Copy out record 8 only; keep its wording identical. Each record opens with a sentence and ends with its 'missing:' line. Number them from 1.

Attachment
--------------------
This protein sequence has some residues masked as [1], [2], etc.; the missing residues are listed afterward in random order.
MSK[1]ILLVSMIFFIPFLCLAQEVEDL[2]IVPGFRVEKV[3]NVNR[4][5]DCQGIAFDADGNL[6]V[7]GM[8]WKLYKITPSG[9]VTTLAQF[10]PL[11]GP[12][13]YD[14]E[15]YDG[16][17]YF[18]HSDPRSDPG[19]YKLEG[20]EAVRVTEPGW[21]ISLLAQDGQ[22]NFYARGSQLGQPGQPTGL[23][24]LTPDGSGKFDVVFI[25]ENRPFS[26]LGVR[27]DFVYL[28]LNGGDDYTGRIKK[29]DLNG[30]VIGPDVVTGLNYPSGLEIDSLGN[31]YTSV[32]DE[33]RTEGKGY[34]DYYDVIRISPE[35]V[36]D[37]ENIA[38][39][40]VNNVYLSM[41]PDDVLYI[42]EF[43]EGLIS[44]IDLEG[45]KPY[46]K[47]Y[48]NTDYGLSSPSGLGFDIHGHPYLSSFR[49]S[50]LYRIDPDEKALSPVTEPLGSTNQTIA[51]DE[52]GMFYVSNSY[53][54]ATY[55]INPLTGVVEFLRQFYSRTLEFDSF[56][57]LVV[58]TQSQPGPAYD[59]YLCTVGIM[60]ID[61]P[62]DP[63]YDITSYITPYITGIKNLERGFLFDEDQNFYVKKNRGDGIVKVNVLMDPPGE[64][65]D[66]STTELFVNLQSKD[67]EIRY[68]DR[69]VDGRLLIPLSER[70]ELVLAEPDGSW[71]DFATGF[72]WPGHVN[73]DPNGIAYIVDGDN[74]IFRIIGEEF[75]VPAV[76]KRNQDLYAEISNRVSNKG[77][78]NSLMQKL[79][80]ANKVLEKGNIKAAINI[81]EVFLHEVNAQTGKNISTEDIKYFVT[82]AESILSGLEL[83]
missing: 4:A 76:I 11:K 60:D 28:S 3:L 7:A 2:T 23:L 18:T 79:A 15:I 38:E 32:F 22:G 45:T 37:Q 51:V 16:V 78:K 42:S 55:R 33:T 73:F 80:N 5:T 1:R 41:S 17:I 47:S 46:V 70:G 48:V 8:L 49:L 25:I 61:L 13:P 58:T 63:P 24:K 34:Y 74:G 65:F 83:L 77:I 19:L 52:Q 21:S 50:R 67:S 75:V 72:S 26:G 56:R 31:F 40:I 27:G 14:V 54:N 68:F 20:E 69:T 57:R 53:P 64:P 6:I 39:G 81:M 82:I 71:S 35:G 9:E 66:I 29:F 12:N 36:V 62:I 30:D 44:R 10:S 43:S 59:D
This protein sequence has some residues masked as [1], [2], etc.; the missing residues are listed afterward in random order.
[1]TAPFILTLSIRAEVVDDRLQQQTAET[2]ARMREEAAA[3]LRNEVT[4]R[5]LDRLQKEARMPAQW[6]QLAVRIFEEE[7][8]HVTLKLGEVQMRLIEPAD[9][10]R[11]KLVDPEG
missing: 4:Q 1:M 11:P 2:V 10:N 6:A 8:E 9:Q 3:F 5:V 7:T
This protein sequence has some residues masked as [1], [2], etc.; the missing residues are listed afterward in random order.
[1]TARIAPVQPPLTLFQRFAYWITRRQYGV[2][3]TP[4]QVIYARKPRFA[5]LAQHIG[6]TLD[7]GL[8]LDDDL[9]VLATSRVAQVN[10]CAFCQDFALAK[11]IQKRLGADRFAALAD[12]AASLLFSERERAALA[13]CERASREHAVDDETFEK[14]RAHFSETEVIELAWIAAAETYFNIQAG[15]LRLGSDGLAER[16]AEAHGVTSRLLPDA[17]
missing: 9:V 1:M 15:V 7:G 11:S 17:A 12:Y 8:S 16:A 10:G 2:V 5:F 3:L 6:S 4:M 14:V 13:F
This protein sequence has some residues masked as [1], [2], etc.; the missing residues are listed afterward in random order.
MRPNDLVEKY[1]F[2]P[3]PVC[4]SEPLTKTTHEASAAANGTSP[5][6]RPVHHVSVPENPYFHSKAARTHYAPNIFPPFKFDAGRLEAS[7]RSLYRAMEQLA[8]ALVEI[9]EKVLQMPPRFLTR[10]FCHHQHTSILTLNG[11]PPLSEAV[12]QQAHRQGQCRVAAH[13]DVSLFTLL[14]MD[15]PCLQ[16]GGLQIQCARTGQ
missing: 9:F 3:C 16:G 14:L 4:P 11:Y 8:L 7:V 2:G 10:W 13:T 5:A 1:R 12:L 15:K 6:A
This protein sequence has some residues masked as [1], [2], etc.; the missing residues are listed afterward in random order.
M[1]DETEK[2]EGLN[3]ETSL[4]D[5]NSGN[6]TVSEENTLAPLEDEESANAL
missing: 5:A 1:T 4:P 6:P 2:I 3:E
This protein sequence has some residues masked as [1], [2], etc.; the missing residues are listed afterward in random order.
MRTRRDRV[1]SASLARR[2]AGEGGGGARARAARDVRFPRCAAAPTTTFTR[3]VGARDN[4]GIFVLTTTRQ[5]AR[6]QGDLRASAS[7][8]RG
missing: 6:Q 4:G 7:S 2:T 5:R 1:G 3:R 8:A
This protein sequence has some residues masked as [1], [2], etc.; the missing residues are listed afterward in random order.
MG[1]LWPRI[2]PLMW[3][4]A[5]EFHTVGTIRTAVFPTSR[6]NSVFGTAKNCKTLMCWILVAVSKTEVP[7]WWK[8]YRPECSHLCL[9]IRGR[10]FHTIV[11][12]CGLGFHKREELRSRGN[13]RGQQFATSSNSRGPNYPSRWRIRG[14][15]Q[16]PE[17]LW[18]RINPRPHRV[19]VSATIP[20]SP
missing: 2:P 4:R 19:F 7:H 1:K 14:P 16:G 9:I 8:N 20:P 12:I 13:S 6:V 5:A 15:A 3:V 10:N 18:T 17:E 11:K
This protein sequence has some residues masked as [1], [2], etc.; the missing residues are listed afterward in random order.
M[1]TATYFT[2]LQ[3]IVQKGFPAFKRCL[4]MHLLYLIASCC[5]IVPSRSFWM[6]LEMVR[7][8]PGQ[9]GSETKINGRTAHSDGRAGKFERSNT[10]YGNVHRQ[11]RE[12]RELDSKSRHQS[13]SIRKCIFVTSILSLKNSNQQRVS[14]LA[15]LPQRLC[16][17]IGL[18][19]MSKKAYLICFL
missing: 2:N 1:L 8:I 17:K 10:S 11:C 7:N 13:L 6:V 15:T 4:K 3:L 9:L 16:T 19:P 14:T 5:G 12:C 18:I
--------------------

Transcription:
This protein sequence has some residues masked as [1], [2], etc.; the missing residues are listed afterward in random order.
M[1]TATYFT[2]LQ[3]IVQKGFPAFKRCL[4]MHLLYLIASCC[5]IVPSRSFWM[6]LEMVR[7][8]PGQ[9]GSETKINGRTAHSDGRAGKFERSNT[10]YGNVHRQ[11]RE[12]RELDSKSRHQS[13]SIRKCIFVTSILSLKNSNQQRVS[14]LA[15]LPQRLC[16][17]IGL[18][19]MSKKAYLICFL
missing: 2:N 1:L 8:I 17:K 10:S 11:C 7:N 13:L 6:V 15:T 4:K 3:L 9:L 16:T 19:P 14:T 5:G 12:C 18:I